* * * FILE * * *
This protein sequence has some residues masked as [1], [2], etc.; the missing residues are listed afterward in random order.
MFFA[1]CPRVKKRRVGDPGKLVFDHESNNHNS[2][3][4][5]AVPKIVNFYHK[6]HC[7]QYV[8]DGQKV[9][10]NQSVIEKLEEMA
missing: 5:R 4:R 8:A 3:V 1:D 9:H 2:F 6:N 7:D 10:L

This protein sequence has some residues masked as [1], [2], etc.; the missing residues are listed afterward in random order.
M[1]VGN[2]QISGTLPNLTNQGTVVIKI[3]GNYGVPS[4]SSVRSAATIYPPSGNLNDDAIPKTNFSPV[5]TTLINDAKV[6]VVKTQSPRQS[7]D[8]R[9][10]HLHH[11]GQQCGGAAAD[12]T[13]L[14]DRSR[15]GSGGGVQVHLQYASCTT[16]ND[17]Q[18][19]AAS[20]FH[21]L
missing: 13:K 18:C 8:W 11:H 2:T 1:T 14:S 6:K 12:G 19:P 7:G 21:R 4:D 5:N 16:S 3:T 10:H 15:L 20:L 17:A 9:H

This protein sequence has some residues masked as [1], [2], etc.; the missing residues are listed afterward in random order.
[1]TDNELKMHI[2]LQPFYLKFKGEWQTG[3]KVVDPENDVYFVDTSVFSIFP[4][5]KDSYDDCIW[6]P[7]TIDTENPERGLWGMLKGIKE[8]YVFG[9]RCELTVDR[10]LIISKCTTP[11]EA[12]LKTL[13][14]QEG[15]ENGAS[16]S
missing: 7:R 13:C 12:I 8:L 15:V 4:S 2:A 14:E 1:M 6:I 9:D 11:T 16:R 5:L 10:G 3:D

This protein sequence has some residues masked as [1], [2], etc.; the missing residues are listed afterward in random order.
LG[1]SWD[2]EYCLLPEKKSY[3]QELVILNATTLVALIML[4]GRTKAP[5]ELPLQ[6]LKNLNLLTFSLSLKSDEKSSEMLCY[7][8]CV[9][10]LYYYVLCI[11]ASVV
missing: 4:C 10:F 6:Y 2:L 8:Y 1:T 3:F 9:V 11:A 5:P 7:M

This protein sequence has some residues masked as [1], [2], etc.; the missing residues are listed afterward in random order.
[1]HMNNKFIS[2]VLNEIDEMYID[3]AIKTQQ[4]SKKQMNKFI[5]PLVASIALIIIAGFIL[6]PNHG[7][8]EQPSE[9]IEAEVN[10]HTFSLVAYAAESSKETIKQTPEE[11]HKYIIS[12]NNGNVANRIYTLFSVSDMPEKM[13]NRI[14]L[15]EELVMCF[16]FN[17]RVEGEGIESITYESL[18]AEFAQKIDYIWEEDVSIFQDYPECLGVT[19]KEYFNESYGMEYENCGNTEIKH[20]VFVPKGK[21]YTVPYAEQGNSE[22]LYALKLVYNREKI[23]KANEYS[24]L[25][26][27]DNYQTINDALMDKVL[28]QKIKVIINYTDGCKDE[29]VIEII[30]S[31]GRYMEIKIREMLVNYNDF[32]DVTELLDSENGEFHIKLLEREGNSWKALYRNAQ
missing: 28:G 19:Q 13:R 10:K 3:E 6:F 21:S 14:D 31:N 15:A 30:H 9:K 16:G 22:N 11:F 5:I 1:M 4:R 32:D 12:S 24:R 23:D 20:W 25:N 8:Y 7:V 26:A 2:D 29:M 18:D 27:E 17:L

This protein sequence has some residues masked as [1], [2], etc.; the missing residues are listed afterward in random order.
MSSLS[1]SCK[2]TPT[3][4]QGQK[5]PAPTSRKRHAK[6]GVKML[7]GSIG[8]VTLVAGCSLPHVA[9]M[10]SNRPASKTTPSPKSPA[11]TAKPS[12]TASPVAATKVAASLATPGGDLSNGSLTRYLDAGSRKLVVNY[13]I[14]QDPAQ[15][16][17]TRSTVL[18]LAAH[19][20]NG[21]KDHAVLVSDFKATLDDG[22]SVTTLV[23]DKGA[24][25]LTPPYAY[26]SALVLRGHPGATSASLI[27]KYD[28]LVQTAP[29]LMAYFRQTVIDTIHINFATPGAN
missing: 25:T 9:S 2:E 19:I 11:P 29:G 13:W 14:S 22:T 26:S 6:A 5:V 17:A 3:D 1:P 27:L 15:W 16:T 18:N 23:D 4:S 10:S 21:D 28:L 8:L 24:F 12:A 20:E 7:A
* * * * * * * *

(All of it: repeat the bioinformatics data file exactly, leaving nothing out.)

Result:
This protein sequence has some residues masked as [1], [2], etc.; the missing residues are listed afterward in random order.
MFFA[1]CPRVKKRRVGDPGKLVFDHESNNHNS[2][3][4][5]AVPKIVNFYHK[6]HC[7]QYV[8]DGQKV[9][10]NQSVIEKLEEMA
missing: 5:R 4:R 8:A 3:V 1:D 9:H 2:F 6:N 7:D 10:L

This protein sequence has some residues masked as [1], [2], etc.; the missing residues are listed afterward in random order.
M[1]VGN[2]QISGTLPNLTNQGTVVIKI[3]GNYGVPS[4]SSVRSAATIYPPSGNLNDDAIPKTNFSPV[5]TTLINDAKV[6]VVKTQSPRQS[7]D[8]R[9][10]HLHH[11]GQQCGGAAAD[12]T[13]L[14]DRSR[15]GSGGGVQVHLQYASCTT[16]ND[17]Q[18][19]AAS[20]FH[21]L
missing: 13:K 18:C 8:W 11:H 2:T 1:T 14:S 6:K 12:G 19:P 7:G 21:R 4:D 5:N 16:S 3:T 10:H 15:L 20:L 17:A 9:H

This protein sequence has some residues masked as [1], [2], etc.; the missing residues are listed afterward in random order.
[1]TDNELKMHI[2]LQPFYLKFKGEWQTG[3]KVVDPENDVYFVDTSVFSIFP[4][5]KDSYDDCIW[6]P[7]TIDTENPERGLWGMLKGIKE[8]YVFG[9]RCELTVDR[10]LIISKCTTP[11]EA[12]LKTL[13][14]QEG[15]ENGAS[16]S
missing: 7:R 13:C 12:I 8:L 15:V 4:S 2:A 14:E 1:M 6:I 9:D 11:T 16:R 5:L 10:G 3:D

This protein sequence has some residues masked as [1], [2], etc.; the missing residues are listed afterward in random order.
LG[1]SWD[2]EYCLLPEKKSY[3]QELVILNATTLVALIML[4]GRTKAP[5]ELPLQ[6]LKNLNLLTFSLSLKSDEKSSEMLCY[7][8]CV[9][10]LYYYVLCI[11]ASVV
missing: 4:C 10:F 6:Y 2:L 8:Y 1:T 3:F 9:V 11:A 5:P 7:M

This protein sequence has some residues masked as [1], [2], etc.; the missing residues are listed afterward in random order.
[1]HMNNKFIS[2]VLNEIDEMYID[3]AIKTQQ[4]SKKQMNKFI[5]PLVASIALIIIAGFIL[6]PNHG[7][8]EQPSE[9]IEAEVN[10]HTFSLVAYAAESSKETIKQTPEE[11]HKYIIS[12]NNGNVANRIYTLFSVSDMPEKM[13]NRI[14]L[15]EELVMCF[16]FN[17]RVEGEGIESITYESL[18]AEFAQKIDYIWEEDVSIFQDYPECLGVT[19]KEYFNESYGMEYENCGNTEIKH[20]VFVPKGK[21]YTVPYAEQGNSE[22]LYALKLVYNREKI[23]KANEYS[24]L[25][26][27]DNYQTINDALMDKVL[28]QKIKVIINYTDGCKDE[29]VIEII[30]S[31]GRYMEIKIREMLVNYNDF[32]DVTELLDSENGEFHIKLLEREGNSWKALYRNAQ
missing: 28:G 19:Q 13:R 10:K 3:E 6:F 21:S 14:D 31:N 15:A 30:H 9:K 16:G 22:N 11:F 5:I 1:M 4:R 32:D 12:S 24:R 23:D 20:W 25:N 8:Y 7:V 26:A 2:D 29:M 18:D 27:E 17:L

This protein sequence has some residues masked as [1], [2], etc.; the missing residues are listed afterward in random order.
MSSLS[1]SCK[2]TPT[3][4]QGQK[5]PAPTSRKRHAK[6]GVKML[7]GSIG[8]VTLVAGCSLPHVA[9]M[10]SNRPASKTTPSPKSPA[11]TAKPS[12]TASPVAATKVAASLATPGGDLSNGSLTRYLDAGSRKLVVNY[13]I[14]QDPAQ[15][16][17]TRSTVL[18]LAAH[19][20]NG[21]KDHAVLVSDFKATLDDG[22]SVTTLV[23]DKGA[24][25]LTPPYAY[26]SALVLRGHPGATSASLI[27]KYD[28]LVQTAP[29]LMAYFRQTVIDTIHINFATPGAN
missing: 25:T 9:S 2:E 19:I 11:P 29:G 13:W 14:S 22:T 26:S 6:A 5:V 17:A 3:D 1:P 27:L 15:W 16:T 18:N 23:D 4:S 10:S 21:D 28:L 8:L 24:F 12:A 20:E 7:A